Owen drummed a finger on the glass. The religious differences between the fanatically Protestant King Edward and his equally fanatical Catholic half sister Mary were of little interest to him except where they impinged upon his work. He was much more concerned with the lady who was to be his quarry.

  “Exactly how intimate are the lady and her stepbrother?” He turned back to his companion.

  Noailles offered a very Gallic shrug. “I’ve heard no whispers of scandal, but they are very close. And Lord Robin at the ripe age of twenty-eight has never married.”

  “And the lady. What’s her situation?”

  “The Lady Pen has been a widow close to three years now. Her marriage to Philip, the Earl of Bryanston, was promoted by the king and Princess Mary, and to all intents and purposes seemed happy. But Philip died and she gave birth some months later to a stillborn child. Her brother-in-law inherited the earldom and is ruled, it’s generally believed, by his mother. He’s something of a dolt.” The ambassador’s lip curled. “Like most inhabitants of this nasty island.”

  Owen smiled slightly. The Frenchman was not happy in his present diplomatic position and made no secret of it to his intimates.

  Noailles drank wine and then continued. “The Bryanstons have little or nothing to do with Philip’s widow. She lays no claim to any part of her late husband’s estate. She doesn’t even take the title of dowager countess, leaving that to the sole use of her mother-in-law. ’Tis clear there’s no love lost there.”

  Owen nodded. He ran a hand over his clean-shaven chin. “Is the lady ripe for plucking?”

  “When have you ever failed to persuade the fruit to fall from the tree?” Noailles smiled.

  Owen did not return the smile. “In the interests of business,” he said somewhat curtly.

  “Oh, of course, only in the interests of business,” the ambassador agreed hastily. Owen d’Arcy’s private life was a closed book, or had been since that unfortunate business with his wife. As far as Noailles knew, the man lived the life of a monk except when seduction suited his purposes. And then he was a true artist.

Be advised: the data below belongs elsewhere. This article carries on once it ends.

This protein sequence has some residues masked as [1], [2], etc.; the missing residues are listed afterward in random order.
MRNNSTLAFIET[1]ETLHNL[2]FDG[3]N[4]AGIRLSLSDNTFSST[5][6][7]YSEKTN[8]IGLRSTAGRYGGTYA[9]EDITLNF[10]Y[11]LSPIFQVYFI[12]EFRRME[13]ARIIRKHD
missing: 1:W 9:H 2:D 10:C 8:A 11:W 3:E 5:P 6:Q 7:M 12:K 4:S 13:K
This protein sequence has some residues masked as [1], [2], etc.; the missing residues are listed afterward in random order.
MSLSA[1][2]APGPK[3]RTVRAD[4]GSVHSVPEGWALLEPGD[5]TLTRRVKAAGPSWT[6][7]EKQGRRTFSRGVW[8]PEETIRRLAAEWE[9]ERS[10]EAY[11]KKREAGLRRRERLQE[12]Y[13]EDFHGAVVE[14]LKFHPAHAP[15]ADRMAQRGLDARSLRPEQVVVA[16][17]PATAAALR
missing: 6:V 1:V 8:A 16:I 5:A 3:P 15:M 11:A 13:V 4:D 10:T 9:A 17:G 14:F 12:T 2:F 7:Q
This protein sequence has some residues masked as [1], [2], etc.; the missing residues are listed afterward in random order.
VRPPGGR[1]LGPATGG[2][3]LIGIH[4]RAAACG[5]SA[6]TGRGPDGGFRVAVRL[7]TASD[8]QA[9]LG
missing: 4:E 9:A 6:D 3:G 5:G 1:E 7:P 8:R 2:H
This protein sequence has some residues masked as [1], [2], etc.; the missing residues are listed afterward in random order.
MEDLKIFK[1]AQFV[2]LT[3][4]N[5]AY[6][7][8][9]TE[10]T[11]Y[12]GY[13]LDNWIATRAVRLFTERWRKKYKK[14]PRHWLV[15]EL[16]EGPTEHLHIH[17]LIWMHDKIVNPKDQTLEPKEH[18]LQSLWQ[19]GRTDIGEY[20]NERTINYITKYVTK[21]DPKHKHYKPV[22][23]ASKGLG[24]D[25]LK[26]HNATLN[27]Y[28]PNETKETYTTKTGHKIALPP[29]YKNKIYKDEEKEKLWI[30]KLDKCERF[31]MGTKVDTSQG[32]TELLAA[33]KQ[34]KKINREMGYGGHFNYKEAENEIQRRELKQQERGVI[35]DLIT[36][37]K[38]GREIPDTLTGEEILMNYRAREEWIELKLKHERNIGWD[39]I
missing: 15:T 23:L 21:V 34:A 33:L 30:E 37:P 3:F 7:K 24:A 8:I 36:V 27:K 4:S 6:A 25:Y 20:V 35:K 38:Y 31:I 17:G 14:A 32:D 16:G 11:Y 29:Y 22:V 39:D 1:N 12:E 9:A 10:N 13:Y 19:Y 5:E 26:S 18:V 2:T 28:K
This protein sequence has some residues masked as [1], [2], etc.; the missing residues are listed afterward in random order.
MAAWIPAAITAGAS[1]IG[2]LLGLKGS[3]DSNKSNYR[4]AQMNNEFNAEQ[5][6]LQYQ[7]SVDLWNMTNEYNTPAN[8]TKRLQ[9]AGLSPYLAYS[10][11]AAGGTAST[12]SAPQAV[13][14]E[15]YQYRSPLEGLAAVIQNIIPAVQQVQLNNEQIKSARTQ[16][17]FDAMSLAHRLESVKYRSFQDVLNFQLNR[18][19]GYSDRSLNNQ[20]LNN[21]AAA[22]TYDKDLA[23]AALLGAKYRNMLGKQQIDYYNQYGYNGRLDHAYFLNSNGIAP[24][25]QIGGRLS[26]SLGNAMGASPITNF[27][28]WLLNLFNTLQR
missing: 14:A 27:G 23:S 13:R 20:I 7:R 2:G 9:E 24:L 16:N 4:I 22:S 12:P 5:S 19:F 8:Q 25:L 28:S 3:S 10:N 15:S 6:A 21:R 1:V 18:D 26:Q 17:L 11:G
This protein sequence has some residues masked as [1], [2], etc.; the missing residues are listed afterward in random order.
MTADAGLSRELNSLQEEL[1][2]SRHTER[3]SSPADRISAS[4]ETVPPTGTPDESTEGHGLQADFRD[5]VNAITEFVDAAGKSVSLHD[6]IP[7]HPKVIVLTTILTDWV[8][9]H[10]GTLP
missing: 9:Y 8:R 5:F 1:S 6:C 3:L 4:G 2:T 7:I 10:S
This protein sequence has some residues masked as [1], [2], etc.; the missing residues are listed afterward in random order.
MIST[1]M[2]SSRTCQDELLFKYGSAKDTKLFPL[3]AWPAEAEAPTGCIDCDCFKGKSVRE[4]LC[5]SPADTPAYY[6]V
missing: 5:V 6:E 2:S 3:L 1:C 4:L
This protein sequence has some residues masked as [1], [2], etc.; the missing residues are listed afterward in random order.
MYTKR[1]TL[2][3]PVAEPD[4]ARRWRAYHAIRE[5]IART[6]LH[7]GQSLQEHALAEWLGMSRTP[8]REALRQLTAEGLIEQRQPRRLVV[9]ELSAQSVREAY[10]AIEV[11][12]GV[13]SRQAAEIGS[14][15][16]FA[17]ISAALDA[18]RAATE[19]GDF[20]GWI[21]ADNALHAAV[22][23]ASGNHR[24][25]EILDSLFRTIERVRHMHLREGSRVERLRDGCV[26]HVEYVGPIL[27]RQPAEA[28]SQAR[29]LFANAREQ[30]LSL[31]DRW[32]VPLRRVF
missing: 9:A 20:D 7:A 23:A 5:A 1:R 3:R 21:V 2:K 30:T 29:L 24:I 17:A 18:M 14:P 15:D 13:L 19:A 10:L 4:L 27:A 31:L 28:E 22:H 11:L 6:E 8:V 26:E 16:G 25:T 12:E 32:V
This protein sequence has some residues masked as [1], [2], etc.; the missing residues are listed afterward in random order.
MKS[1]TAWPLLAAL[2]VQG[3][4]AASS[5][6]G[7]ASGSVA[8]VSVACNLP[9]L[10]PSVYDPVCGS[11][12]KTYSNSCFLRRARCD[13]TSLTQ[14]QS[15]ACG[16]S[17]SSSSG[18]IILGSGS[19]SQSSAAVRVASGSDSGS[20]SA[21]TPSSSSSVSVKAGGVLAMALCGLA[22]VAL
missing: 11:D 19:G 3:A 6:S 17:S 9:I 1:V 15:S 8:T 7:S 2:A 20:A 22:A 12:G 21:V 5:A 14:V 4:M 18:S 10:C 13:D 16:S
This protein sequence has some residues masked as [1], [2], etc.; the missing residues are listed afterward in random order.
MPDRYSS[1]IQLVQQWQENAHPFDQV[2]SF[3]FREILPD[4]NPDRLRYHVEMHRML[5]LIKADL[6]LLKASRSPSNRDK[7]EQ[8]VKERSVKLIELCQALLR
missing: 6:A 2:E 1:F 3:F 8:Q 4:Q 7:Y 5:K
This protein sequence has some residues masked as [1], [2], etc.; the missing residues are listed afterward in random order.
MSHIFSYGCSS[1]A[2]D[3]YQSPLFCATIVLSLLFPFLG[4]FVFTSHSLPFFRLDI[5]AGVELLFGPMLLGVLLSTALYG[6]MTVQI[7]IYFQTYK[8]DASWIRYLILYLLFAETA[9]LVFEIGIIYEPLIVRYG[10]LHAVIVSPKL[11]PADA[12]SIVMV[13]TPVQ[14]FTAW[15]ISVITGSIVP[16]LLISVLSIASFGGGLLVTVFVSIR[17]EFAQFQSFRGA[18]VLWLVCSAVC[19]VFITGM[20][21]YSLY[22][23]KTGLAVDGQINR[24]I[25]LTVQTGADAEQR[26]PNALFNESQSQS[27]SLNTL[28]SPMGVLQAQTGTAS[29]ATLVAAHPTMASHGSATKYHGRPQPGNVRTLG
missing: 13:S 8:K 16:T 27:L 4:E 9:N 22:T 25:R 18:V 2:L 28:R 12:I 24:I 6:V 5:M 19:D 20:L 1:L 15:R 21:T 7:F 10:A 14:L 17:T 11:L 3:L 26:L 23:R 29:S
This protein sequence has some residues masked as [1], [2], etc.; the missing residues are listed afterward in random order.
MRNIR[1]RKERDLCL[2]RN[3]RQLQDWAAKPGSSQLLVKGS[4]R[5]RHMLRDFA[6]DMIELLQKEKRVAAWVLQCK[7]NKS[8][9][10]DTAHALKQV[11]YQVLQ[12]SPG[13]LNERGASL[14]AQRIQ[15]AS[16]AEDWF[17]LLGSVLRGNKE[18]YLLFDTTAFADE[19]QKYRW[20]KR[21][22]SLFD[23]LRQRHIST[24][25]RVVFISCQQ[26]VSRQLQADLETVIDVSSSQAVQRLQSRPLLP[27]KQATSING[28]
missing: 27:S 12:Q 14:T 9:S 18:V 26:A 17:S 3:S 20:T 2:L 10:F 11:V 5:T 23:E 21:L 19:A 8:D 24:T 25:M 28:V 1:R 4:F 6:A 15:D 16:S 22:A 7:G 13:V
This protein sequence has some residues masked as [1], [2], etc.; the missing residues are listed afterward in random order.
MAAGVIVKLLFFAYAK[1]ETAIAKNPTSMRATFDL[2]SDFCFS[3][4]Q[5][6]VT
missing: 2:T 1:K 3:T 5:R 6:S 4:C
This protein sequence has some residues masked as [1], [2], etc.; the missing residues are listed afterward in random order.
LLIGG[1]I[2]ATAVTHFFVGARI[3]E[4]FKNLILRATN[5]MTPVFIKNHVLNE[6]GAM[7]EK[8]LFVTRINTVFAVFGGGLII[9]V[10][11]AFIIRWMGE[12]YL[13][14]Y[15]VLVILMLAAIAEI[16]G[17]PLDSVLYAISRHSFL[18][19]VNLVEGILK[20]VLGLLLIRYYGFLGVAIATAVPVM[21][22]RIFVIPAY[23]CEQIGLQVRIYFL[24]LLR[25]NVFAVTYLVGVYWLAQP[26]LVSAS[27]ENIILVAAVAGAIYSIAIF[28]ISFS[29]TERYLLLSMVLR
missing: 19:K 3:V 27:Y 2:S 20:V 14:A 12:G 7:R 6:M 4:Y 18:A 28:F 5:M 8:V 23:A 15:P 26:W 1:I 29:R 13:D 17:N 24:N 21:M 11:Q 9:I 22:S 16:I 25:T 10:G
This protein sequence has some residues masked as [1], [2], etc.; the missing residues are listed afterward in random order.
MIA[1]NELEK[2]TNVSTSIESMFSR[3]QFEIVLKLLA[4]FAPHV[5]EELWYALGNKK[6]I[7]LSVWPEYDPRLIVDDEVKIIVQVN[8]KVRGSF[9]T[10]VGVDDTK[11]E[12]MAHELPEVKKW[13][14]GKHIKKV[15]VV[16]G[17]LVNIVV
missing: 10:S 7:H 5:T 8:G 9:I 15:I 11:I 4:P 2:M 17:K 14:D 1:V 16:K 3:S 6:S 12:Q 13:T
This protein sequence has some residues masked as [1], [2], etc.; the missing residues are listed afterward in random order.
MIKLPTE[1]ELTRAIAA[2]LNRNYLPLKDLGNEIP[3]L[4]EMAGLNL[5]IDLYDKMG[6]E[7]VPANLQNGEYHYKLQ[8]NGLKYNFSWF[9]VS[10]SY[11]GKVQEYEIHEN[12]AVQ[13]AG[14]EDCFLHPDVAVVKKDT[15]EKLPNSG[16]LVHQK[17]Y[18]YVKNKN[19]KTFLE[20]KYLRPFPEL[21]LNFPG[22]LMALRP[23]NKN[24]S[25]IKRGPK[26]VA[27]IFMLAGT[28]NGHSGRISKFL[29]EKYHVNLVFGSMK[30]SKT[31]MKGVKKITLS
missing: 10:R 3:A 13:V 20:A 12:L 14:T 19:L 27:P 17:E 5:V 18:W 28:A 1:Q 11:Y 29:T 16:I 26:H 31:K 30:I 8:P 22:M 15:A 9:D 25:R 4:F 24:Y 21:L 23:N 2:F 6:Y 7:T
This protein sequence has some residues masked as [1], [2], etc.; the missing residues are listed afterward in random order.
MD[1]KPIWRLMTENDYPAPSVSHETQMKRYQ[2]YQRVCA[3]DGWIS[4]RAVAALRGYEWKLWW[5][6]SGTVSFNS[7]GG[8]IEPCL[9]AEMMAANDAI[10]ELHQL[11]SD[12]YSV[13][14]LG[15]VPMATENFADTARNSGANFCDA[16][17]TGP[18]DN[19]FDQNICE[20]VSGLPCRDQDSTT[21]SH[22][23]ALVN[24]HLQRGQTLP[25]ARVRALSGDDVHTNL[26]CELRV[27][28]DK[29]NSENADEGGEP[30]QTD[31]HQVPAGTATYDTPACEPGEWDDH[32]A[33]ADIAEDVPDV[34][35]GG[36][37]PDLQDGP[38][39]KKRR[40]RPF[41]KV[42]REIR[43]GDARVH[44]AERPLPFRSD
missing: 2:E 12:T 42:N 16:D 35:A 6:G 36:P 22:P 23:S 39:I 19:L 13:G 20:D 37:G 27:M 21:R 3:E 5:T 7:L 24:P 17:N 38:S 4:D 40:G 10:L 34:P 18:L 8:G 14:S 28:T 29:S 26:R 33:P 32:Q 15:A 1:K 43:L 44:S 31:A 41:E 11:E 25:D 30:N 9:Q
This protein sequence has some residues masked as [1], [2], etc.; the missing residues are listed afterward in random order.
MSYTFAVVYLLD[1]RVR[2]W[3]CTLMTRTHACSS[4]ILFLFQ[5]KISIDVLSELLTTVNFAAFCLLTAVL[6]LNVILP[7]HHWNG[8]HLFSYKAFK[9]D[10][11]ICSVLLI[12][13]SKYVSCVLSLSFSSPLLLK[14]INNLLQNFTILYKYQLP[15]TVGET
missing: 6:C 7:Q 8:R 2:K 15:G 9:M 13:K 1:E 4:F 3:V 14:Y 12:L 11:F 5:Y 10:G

“Is she pleasing, this Lady Pen?” A frown crossed Owen’s black eyes. “A strange name. Is that truly how she’s called?”

  “Penelope . . . but I’ve never heard her called anything but Pen, even by the princess. ’Tis a family name and she’s very close to her family. I think you’ll find her pleasing. She’s not strikingly beautiful but has a certain sweetness of countenance. She’s of middle height, neither fat nor thin.”

  “She sounds singularly unexciting,” Owen observed aridly. “Do you have any views on her temperament?”

  Noailles pulled at his neat dark beard. “She is somewhat reserved,” he said finally.

  Owen gave a sharp crack of laughter. “I had hoped at the very least that you would tell me this nondescript creature would exhibit some passion once in a while.”

  The ambassador opened his hands in a gesture of resignation. “ ’Tis said she took the deaths of her husband and child very hard.”

  Owen shook his head and picked up his gloves from the table. He drew them on and strode to the door where his thick hooded cloak hung. He slung it around his shoulders, observing, “It seems you’ve set me quite a task, Noailles. I hope I’ll be equal to it.” The door banged shut on his departure.

  Oh, you’ll be equal to it, my friend. The ambassador took up his chalice again. He went to the window, peering down through the driving snow at the street below.